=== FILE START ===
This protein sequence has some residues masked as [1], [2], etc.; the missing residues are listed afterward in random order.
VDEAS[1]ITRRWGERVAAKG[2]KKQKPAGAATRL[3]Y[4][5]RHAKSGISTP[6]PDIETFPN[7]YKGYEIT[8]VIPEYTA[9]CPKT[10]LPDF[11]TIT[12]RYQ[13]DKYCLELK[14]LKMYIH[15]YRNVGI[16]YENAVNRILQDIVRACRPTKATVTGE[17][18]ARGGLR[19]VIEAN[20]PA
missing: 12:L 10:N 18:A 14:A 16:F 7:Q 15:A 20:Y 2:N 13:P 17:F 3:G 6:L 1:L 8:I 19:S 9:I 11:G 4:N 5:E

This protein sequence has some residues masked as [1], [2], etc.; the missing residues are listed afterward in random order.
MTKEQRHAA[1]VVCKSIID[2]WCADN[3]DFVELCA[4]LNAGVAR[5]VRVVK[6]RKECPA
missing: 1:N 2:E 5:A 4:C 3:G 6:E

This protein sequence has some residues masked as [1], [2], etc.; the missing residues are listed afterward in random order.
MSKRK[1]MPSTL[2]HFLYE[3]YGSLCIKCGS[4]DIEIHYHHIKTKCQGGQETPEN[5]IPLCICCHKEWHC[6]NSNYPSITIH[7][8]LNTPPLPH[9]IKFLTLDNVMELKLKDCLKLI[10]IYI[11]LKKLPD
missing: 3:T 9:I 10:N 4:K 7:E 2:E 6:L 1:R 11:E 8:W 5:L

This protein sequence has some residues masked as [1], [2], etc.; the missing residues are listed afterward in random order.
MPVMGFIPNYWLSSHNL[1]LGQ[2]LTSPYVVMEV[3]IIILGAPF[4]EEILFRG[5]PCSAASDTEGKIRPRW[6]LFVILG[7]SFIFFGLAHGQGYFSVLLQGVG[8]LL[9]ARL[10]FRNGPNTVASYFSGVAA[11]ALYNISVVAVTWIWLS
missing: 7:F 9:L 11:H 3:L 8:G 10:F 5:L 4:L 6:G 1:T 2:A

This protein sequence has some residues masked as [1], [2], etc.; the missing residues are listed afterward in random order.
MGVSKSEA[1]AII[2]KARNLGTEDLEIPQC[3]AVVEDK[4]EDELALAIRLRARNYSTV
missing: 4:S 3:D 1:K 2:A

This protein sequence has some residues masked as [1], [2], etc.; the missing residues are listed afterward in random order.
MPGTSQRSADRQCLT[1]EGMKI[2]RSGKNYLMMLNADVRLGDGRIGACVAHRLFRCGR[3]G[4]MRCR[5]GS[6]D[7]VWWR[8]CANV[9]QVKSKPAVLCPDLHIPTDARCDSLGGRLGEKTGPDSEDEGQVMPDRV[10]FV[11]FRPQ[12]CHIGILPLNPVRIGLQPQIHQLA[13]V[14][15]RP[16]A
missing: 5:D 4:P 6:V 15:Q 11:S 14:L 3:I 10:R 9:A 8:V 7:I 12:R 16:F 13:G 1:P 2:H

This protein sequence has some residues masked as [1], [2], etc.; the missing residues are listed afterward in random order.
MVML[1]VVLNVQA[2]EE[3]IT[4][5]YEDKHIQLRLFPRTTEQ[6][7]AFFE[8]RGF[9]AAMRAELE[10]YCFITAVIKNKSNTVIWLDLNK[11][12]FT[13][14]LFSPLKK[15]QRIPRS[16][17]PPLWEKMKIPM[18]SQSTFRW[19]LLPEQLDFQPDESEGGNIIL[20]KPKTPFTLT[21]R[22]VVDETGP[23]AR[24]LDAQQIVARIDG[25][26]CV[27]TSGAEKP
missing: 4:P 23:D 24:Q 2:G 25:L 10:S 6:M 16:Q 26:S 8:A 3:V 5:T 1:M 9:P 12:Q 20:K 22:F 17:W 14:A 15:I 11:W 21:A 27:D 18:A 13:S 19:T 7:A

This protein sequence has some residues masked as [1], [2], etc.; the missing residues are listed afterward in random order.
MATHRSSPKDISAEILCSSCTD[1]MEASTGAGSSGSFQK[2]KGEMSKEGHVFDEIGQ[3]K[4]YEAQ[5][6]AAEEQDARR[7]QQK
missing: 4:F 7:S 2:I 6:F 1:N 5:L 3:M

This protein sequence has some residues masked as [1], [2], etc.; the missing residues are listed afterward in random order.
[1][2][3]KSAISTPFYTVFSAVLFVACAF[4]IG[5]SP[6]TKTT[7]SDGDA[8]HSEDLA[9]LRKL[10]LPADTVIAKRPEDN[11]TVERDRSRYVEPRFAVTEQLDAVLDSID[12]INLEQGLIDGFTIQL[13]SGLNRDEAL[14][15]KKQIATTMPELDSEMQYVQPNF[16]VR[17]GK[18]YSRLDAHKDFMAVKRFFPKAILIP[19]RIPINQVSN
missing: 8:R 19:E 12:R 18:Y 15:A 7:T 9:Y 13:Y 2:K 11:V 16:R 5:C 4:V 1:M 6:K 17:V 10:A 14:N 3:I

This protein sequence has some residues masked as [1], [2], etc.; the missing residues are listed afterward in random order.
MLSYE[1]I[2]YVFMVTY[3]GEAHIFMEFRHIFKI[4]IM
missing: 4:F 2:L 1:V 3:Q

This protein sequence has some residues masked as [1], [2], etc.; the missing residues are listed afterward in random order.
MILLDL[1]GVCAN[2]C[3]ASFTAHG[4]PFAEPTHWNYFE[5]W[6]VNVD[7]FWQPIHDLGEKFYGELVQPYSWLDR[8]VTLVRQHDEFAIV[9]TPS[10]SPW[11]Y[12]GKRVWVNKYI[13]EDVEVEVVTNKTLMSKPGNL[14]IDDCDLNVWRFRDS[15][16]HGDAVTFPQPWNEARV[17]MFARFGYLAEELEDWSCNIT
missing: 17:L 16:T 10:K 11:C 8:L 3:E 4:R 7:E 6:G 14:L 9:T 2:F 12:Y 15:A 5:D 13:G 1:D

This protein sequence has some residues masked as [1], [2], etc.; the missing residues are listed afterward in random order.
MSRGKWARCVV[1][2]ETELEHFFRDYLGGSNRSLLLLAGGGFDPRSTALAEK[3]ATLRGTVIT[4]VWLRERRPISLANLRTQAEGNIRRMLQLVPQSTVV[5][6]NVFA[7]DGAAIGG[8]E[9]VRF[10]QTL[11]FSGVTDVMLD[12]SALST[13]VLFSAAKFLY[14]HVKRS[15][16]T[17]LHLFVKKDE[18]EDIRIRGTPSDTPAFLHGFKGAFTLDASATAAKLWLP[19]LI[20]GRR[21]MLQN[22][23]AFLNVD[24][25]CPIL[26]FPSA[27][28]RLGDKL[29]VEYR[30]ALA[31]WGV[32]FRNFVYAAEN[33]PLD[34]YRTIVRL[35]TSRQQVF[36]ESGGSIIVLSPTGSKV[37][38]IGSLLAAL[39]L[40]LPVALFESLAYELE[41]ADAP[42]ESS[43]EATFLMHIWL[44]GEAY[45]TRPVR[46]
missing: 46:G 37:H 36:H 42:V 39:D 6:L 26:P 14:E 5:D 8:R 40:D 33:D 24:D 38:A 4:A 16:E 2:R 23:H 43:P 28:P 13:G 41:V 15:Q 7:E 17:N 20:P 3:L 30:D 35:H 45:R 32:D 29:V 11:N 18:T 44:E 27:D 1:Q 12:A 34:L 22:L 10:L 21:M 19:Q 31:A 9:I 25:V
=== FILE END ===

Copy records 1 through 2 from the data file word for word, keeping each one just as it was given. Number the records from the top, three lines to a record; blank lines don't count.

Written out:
This protein sequence has some residues masked as [1], [2], etc.; the missing residues are listed afterward in random order.
VDEAS[1]ITRRWGERVAAKG[2]KKQKPAGAATRL[3]Y[4][5]RHAKSGISTP[6]PDIETFPN[7]YKGYEIT[8]VIPEYTA[9]CPKT[10]LPDF[11]TIT[12]RYQ[13]DKYCLELK[14]LKMYIH[15]YRNVGI[16]YENAVNRILQDIVRACRPTKATVTGE[17][18]ARGGLR[19]VIEAN[20]PA
missing: 12:L 10:N 18:A 14:A 16:F 7:Q 15:A 20:Y 2:N 13:P 17:F 3:G 6:L 1:L 8:I 19:S 9:I 11:G 4:N 5:E

This protein sequence has some residues masked as [1], [2], etc.; the missing residues are listed afterward in random order.
MTKEQRHAA[1]VVCKSIID[2]WCADN[3]DFVELCA[4]LNAGVAR[5]VRVVK[6]RKECPA
missing: 1:N 2:E 5:A 4:C 3:G 6:E